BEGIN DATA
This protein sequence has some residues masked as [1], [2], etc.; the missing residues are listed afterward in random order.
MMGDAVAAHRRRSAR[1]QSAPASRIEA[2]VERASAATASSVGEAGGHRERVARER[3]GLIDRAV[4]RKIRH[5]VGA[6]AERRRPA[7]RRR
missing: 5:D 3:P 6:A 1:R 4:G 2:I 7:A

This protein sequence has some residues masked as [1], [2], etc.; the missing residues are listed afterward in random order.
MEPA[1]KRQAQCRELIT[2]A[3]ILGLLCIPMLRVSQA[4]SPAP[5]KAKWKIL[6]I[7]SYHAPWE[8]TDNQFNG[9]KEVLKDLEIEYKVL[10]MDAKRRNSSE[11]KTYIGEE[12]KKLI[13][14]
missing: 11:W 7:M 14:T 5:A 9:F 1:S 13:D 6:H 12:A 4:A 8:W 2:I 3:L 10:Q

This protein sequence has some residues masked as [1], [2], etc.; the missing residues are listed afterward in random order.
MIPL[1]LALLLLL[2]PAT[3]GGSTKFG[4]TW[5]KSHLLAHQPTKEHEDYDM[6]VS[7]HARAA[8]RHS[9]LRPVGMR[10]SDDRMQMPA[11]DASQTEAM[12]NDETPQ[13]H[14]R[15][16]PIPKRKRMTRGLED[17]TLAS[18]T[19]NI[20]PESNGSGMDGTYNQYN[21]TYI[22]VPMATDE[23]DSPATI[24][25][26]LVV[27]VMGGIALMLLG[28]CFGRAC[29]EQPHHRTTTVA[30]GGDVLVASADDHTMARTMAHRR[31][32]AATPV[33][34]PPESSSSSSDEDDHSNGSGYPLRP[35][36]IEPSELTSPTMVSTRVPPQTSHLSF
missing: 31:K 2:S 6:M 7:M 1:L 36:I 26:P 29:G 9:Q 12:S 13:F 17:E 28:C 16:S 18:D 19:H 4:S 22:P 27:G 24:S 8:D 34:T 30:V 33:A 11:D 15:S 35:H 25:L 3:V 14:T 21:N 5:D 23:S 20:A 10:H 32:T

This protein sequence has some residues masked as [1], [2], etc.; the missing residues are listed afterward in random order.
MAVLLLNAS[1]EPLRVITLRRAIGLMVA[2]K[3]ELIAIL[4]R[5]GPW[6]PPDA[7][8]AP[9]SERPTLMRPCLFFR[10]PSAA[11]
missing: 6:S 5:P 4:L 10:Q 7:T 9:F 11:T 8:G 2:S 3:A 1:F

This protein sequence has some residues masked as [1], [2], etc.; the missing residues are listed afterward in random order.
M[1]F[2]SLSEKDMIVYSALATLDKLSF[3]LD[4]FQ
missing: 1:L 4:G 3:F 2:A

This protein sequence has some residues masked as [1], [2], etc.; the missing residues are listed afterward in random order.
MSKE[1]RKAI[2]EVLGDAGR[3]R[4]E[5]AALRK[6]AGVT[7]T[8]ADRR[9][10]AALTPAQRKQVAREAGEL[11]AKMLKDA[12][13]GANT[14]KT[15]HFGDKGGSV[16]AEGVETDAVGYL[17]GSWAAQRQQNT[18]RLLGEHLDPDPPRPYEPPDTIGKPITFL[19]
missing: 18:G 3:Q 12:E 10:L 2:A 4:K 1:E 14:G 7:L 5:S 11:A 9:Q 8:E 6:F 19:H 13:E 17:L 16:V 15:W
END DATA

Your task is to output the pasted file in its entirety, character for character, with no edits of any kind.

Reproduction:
This protein sequence has some residues masked as [1], [2], etc.; the missing residues are listed afterward in random order.
MMGDAVAAHRRRSAR[1]QSAPASRIEA[2]VERASAATASSVGEAGGHRERVARER[3]GLIDRAV[4]RKIRH[5]VGA[6]AERRRPA[7]RRR
missing: 5:D 3:P 6:A 1:R 4:G 2:I 7:A

This protein sequence has some residues masked as [1], [2], etc.; the missing residues are listed afterward in random order.
MEPA[1]KRQAQCRELIT[2]A[3]ILGLLCIPMLRVSQA[4]SPAP[5]KAKWKIL[6]I[7]SYHAPWE[8]TDNQFNG[9]KEVLKDLEIEYKVL[10]MDAKRRNSSE[11]KTYIGEE[12]KKLI[13][14]
missing: 11:W 7:M 14:T 5:A 9:F 1:S 13:D 6:H 12:A 4:A 8:W 2:I 3:L 10:Q

This protein sequence has some residues masked as [1], [2], etc.; the missing residues are listed afterward in random order.
MIPL[1]LALLLLL[2]PAT[3]GGSTKFG[4]TW[5]KSHLLAHQPTKEHEDYDM[6]VS[7]HARAA[8]RHS[9]LRPVGMR[10]SDDRMQMPA[11]DASQTEAM[12]NDETPQ[13]H[14]R[15][16]PIPKRKRMTRGLED[17]TLAS[18]T[19]NI[20]PESNGSGMDGTYNQYN[21]TYI[22]VPMATDE[23]DSPATI[24][25][26]LVV[27]VMGGIALMLLG[28]CFGRAC[29]EQPHHRTTTVA[30]GGDVLVASADDHTMARTMAHRR[31][32]AATPV[33][34]PPESSSSSSDEDDHSNGSGYPLRP[35][36]IEPSELTSPTMVSTRVPPQTSHLSF
missing: 31:K 2:S 6:M 7:M 1:L 36:I 26:P 29:G 9:Q 12:S 13:F 17:E 28:C 16:S 18:D 19:H 4:S 22:P 27:G 24:S 8:D 34:T 30:V 33:A 11:D 15:S 35:H 25:L 3:V 14:T 21:N 5:D 23:S 20:A 10:H 32:T

This protein sequence has some residues masked as [1], [2], etc.; the missing residues are listed afterward in random order.
MAVLLLNAS[1]EPLRVITLRRAIGLMVA[2]K[3]ELIAIL[4]R[5]GPW[6]PPDA[7][8]AP[9]SERPTLMRPCLFFR[10]PSAA[11]
missing: 6:S 5:P 4:L 10:Q 7:T 9:F 11:T 8:G 2:S 3:A 1:F

This protein sequence has some residues masked as [1], [2], etc.; the missing residues are listed afterward in random order.
M[1]F[2]SLSEKDMIVYSALATLDKLSF[3]LD[4]FQ
missing: 1:L 4:G 3:F 2:A

This protein sequence has some residues masked as [1], [2], etc.; the missing residues are listed afterward in random order.
MSKE[1]RKAI[2]EVLGDAGR[3]R[4]E[5]AALRK[6]AGVT[7]T[8]ADRR[9][10]AALTPAQRKQVAREAGEL[11]AKMLKDA[12][13]GANT[14]KT[15]HFGDKGGSV[16]AEGVETDAVGYL[17]GSWAAQRQQNT[18]RLLGEHLDPDPPRPYEPPDTIGKPITFL[19]
missing: 18:G 3:Q 12:E 10:L 2:A 4:K 1:E 14:G 7:L 5:S 11:A 9:Q 8:E 6:F 19:H 13:E 17:L 16:V 15:W